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Rum: The Epic Story of the Drink That Conquered the World
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Rum: The Epic Story of the Drink That Conquered the World

3.66  ·  Rating details ·  67 Ratings  ·  11 Reviews
Rum: The Epic Story of the Drink That Conquered the World
Paperback, 288 pages
Published July 1st 2005 by Citadel (first published June 1st 2004)
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Aug 26, 2012 rated it did not like it  ·  review of another edition
Shelves: nonfiction
Let me begin by saying this book has some wonderful, detailed information about rum, rum's history, and the world's history as affected by rum. It strayed from the point here and there, and I was disappointed to not read anything about the alleged court case in 1970 over the invention of the Mai Tai (they say the court ruled in favor of Trader Vic). For the information in the book, solid 4 stars.

But why, you ask, does it get one star? Well, it gets one star because if I could give negative stars
Eric Zandona
Really 2.5 stars. While it covers more ground geographically it makes some incorrect claims. One bright spot about the book is its inclusion of historical rum recipes.
Alex Orr
Aug 26, 2013 rated it really liked it
Somewhat reminiscent of "A History of the World In 6 Glasses", but not quite as tightly written. This is a book foremost about rum in history, and as such, leaves out a lot of information about the liquor itself. If you're interested in details regarding distilling, detailed overviews of individual rums, or even detailed histories of specific producers, you will be let down. However, as a rum-centric jaunt through large swaths of world-history, it's entertaining enough. I do think there are some ...more
Jan 02, 2010 rated it it was amazing
I enjoyed this book very much - I especially enjoyed reading it with a glass of rum at my elbow.

The basic theme of the book is that rum helped fuel the integration of the world into the global economy we have today. It has penetrated into very diverse cultures, and has been adopted and adapted into different times and situations. Each chapter deals with a specific aspect of rum's history, such as rum and piracy, rum and religion, rum and Prohibition, rum and the army. Interestingly, each chapter
Oct 24, 2009 rated it really liked it
Recommends it for: Anyone
One of many books that I read about beverages, social forces (fueled by beverages) and alcohol. Not all of them were great, or had sufficient research by the author (i.e. they repeated things which have been disproved). This book was good in most parts, with a few annoyances here and there. But, overall it is a good summary of "Kill-devil" and how it affected individuals, nations, and even continents.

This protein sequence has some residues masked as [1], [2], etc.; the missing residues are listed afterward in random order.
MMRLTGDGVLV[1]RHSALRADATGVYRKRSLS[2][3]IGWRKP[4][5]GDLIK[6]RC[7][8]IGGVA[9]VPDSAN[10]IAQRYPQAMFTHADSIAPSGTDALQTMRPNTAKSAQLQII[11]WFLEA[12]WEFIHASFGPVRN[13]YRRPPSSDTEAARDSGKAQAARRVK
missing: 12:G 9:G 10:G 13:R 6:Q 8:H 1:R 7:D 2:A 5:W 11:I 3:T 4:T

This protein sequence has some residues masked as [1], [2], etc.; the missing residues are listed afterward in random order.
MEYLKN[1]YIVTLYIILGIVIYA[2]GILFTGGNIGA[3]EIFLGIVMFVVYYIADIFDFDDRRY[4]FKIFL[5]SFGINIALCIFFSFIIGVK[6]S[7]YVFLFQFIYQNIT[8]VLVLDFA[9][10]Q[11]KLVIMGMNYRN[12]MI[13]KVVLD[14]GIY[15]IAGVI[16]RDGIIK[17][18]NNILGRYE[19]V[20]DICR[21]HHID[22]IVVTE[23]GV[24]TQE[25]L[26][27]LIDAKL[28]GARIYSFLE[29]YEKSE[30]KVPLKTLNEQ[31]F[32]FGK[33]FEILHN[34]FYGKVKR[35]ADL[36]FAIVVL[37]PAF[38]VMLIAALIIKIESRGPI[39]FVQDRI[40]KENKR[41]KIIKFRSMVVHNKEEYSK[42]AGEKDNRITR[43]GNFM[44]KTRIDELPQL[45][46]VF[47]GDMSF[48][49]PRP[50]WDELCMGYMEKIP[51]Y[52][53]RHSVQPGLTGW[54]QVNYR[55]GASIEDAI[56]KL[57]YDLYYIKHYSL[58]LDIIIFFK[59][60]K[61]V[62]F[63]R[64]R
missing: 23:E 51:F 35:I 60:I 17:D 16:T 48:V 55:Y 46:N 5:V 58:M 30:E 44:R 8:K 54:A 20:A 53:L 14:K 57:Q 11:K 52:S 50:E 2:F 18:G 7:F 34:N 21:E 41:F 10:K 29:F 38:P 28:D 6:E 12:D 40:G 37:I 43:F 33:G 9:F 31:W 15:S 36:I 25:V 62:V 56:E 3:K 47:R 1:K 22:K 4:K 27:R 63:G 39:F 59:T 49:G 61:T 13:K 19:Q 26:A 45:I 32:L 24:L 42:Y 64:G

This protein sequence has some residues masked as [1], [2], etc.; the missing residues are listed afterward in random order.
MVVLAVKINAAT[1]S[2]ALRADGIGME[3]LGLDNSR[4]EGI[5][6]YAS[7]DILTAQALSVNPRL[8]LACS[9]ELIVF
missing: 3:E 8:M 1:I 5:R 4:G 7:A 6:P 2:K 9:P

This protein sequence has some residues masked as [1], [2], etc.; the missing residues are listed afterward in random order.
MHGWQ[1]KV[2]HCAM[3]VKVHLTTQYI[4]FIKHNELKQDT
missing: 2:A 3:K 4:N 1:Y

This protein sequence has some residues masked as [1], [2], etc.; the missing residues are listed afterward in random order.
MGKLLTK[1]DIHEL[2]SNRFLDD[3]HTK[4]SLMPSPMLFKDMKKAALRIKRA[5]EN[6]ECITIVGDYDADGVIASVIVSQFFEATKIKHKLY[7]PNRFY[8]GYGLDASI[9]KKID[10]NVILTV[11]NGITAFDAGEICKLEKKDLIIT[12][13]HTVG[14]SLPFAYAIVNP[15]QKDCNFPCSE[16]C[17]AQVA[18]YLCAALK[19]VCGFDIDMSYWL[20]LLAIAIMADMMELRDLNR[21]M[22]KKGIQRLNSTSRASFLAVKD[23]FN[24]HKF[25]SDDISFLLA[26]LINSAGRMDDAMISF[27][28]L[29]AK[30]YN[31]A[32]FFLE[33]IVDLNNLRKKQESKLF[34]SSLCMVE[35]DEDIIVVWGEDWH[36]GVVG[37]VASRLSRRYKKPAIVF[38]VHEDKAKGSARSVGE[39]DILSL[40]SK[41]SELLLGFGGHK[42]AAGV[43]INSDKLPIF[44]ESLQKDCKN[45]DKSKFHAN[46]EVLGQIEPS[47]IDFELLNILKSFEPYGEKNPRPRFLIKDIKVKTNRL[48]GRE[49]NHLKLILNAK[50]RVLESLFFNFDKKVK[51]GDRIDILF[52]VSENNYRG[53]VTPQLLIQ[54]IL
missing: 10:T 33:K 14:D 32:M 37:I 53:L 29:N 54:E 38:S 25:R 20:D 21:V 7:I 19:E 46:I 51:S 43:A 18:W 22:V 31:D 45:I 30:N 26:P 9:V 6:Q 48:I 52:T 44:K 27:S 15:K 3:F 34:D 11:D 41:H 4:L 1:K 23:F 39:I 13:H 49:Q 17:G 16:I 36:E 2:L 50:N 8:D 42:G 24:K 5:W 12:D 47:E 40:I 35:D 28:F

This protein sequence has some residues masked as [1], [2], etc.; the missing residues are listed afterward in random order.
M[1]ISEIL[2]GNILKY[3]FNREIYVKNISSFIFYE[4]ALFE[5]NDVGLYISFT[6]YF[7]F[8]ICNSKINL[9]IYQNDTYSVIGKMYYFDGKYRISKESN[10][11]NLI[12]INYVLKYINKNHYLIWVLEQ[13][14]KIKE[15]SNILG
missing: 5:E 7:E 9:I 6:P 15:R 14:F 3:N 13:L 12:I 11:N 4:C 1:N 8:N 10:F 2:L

May 31, 2017 rated it did not like it
I'm 21 pages in and I'm throwing in the towel with this one. There are factual inaccuracies which are almost mind-blowing in their unbelievability (eg Jean-Baptiste Labat did not invent the alembic still in 1693... that happened about 1400 years earlier).
The writing style is also flowery and at times offensively light-hearted. In the introduction he refers to the slave trade with phrases like "vendors of human beings" and "markets for their human wares" which disregards the suffering slaves end
Jan 22, 2012 rated it really liked it
Perhaps because I used to live in the French West Indies and rum became a part of my life, I thoroughly enjoyed this detailed look at rum's past. Although it focused more closely on British and American experiences with the drink, especially in the military, it gave light to a number of literary references I hadn't been aware of in years past. Coulombe does not exclude the many islands around the world that planted sugar cane and started distilling rum, and now I have a desire to try them all.

Jan 11, 2016 rated it really liked it
An interesting read that combined history and rum. Beginning with the so-called triangle trade in the 16th century up until the present day rum and important historic events combined very often. Specific areas of interest included the naval rum rations of the British and other navies as well as for soldiers of many countries. I was inspired in fact to purchase a bottle of the famous Pusser's Navy rum which is quite delicious. So if you enjoy Rum and history you will probably enjoy the book.
Mary Ann
Jul 21, 2008 rated it really liked it
Love the type of books that give you history with your hobby. Fun read if you wanna learn how to make a Rum Punch and learn about the Triangle Trade at the same time.
Aug 02, 2011 rated it liked it
This was a great book if you love rum and like history. There are good recipes throughout the book and an entry level explanation for the spread of slavery.
Apr 17, 2008 rated it really liked it  ·  review of another edition
- History - British
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